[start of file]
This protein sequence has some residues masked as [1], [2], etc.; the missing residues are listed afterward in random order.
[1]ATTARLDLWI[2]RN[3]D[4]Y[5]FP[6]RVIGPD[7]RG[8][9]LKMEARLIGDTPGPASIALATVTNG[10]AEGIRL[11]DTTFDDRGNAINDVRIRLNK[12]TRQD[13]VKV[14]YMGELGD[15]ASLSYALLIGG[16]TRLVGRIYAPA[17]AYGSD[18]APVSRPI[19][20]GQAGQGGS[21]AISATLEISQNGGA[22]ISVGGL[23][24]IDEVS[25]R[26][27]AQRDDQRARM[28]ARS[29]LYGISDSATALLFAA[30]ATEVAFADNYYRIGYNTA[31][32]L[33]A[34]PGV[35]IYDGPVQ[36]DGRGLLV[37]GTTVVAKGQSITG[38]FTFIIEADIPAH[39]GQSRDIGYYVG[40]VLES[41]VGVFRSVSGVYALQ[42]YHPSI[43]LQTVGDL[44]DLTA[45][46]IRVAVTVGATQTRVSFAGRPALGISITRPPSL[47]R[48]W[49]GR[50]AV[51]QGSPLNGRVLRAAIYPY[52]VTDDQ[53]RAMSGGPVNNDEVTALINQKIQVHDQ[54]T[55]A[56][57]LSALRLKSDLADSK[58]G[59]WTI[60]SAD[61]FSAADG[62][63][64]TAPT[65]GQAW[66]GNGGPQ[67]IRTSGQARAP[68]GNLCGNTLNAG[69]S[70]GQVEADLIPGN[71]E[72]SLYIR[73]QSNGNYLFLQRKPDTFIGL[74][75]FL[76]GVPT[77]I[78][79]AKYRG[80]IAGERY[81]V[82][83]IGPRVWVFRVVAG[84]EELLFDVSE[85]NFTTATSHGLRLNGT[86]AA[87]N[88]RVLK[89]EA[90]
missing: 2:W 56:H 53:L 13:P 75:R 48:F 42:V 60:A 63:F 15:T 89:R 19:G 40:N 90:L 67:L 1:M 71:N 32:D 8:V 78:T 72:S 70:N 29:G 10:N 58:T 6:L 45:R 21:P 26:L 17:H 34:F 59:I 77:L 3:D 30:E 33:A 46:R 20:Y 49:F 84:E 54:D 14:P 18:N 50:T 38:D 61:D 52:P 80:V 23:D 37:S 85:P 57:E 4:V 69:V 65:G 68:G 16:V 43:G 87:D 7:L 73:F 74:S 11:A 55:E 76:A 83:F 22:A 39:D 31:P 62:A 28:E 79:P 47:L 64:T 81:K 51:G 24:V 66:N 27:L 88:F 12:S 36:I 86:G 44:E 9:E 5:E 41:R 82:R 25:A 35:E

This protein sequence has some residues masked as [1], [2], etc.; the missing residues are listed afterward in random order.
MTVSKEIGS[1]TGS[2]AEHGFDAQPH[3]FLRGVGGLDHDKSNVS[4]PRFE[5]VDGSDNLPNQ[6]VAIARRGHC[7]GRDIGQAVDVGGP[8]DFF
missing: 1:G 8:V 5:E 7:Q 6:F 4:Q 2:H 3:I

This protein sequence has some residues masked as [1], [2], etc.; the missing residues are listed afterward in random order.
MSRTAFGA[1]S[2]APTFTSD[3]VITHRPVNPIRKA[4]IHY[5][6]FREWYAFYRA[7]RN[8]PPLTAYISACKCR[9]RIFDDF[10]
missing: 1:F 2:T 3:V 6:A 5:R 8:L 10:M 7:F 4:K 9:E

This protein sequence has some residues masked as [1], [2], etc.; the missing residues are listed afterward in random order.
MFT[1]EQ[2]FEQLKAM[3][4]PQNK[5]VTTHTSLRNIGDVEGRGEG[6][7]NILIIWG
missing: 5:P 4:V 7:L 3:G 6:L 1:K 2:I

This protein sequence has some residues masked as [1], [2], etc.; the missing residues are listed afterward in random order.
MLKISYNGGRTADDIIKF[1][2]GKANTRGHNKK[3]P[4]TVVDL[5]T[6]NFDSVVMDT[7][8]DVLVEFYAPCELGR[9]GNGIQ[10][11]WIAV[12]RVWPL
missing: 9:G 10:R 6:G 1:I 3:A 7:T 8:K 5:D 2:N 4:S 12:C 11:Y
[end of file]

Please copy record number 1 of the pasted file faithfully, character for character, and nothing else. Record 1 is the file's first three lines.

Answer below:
This protein sequence has some residues masked as [1], [2], etc.; the missing residues are listed afterward in random order.
[1]ATTARLDLWI[2]RN[3]D[4]Y[5]FP[6]RVIGPD[7]RG[8][9]LKMEARLIGDTPGPASIALATVTNG[10]AEGIRL[11]DTTFDDRGNAINDVRIRLNK[12]TRQD[13]VKV[14]YMGELGD[15]ASLSYALLIGG[16]TRLVGRIYAPA[17]AYGSD[18]APVSRPI[19][20]GQAGQGGS[21]AISATLEISQNGGA[22]ISVGGL[23][24]IDEVS[25]R[26][27]AQRDDQRARM[28]ARS[29]LYGISDSATALLFAA[30]ATEVAFADNYYRIGYNTA[31][32]L[33]A[34]PGV[35]IYDGPVQ[36]DGRGLLV[37]GTTVVAKGQSITG[38]FTFIIEADIPAH[39]GQSRDIGYYVG[40]VLES[41]VGVFRSVSGVYALQ[42]YHPSI[43]LQTVGDL[44]DLTA[45][46]IRVAVTVGATQTRVSFAGRPALGISITRPPSL[47]R[48]W[49]GR[50]AV[51]QGSPLNGRVLRAAIYPY[52]VTDDQ[53]RAMSGGPVNNDEVTALINQKIQVHDQ[54]T[55]A[56][57]LSALRLKSDLADSK[58]G[59]WTI[60]SAD[61]FSAADG[62][63][64]TAPT[65]GQAW[66]GNGGPQ[67]IRTSGQARAP[68]GNLCGNTLNAG[69]S[70]GQVEADLIPGN[71]E[72]SLYIR[73]QSNGNYLFLQRKPDTFIGL[74][75]FL[76]GVPT[77]I[78][79]AKYRG[80]IAGERY[81]V[82][83]IGPRVWVFRVVAG[84]EELLFDVSE[85]NFTTATSHGLRLNGT[86]AA[87]N[88]RVLK[89]EA[90]
missing: 2:W 56:H 53:L 13:P 75:R 48:F 42:V 60:A 63:F 15:T 89:R 19:G 40:N 90:L 67:L 1:M 71:N 32:D 8:V 78:T 72:S 70:N 29:G 10:N 58:T 6:L 45:R 21:P 26:L 17:H 34:F 59:I 77:L 3:D 30:E 33:A 46:R 20:Y 49:F 84:E 54:D 14:P 18:N 50:T 38:D 61:D 52:P 80:V 23:D 37:S 85:P 57:E 4:V 69:V 65:G 68:G 16:V 43:G 87:D 7:L 73:F 74:S 11:A 55:E 76:A 83:F 22:A 39:D 31:P 62:A 28:E 79:P 47:L 64:T 81:K 51:G 24:V 66:N 27:L 88:F 12:S 36:I 86:G 44:E 9:E 5:E 41:R 82:R 25:A 35:E